New Railways Minister Suresh Prabhu has decided to give 2% of the project cost to the executing teams and their chiefs as a reward for finishing assignments on time, the Indian Express reported Thursday.
Why should there be a monetary incentive for public servants to do their jobs, I thought to myself. They are, after all, performing their official duty and being paid salaries for it.
Indian Railways is implementing 260 projects, each one costing more than Rs 150 crore. What happens if a project like the Dedicated Freight Corridor (DFC) gets implemented on time? It’s estimated cost is upwards of Rs.18,000 crore. And 2% of that is?
A paltry Rs.360 crore!!
The latest move proposed by the Railway minister is in complete divergence with Prime Minister Narendra Modi’s message from the ramparts of Red Fort. ‘Why should we celebrate if public officials come to office on time,’ he had asked. In fact, he has also just implemented a biometric attendance system to make sure that officials are where they should be and are working?
By the same logic, the nation should rejoice over completion of projects on time, not over doling out rewards to public officials. In fact, timely project completion should be their Key Result Area (KRA) and failure to discharge their duties should actually attract monetary disincentives. The Delhi government had already implemented such a move where certain services had to be delivered to citizens in a stipulated time frame. If officials failed to do so, they were charged a penalty for it.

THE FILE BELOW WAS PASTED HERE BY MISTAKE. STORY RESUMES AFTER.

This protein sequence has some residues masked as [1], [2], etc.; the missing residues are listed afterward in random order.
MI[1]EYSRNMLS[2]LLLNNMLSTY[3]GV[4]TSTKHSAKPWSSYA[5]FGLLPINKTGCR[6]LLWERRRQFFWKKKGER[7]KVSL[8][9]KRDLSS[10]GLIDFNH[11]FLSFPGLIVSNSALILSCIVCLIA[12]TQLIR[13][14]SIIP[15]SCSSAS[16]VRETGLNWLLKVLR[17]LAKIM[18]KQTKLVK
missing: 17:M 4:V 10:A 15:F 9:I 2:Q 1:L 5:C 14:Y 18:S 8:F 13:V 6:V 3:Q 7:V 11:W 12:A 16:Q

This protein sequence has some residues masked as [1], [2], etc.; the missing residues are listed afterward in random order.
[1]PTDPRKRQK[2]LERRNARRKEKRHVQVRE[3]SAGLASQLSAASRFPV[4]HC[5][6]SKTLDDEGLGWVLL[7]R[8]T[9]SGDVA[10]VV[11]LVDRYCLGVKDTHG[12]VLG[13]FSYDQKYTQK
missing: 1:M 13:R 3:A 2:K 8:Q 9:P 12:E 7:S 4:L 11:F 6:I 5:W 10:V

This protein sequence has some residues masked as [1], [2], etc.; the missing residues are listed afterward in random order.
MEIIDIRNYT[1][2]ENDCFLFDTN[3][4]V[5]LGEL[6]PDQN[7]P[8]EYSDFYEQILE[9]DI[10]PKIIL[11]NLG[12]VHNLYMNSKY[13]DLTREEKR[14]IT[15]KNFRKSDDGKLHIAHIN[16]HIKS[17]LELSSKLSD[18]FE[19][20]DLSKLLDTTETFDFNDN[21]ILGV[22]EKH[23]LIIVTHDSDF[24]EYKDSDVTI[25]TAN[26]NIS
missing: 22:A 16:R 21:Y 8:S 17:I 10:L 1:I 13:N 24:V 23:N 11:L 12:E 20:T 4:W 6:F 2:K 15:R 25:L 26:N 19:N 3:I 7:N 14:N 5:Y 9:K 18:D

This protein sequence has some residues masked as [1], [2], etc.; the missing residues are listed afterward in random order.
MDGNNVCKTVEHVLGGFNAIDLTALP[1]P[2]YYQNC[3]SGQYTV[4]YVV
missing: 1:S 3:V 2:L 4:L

Prabhu’s proposal reminds one of a controversial move by the late Vishwanath Pratap Singh who was finance minister in the Rajiv Gandhi government, which came to power with a clear majority amid great hope. In the late 1980s, Singh had announced that all tax officials would get a share of the total black money unearthed by them through raids and searches or investigations, a move that was eventually dropped after all-round criticism.
More worryingly, the move to gratify public servants in one department for performing their official duties is likely to throw up similar demands in other sarkari departments too. What makes an official working in, say, the industry ministry less deserving of a monetary incentive if s/he delivers on time?
And from a strict accounting perspective, under what head of spending would the new minister place such an expenditure? More importantly, how will the money be split within the team?
These are difficult questions that the new regime at the Rail Bhawan will have to face. By announcing such an incentive scheme, Prabhu may be rewriting history, but by adding a not-so-great chapter in there.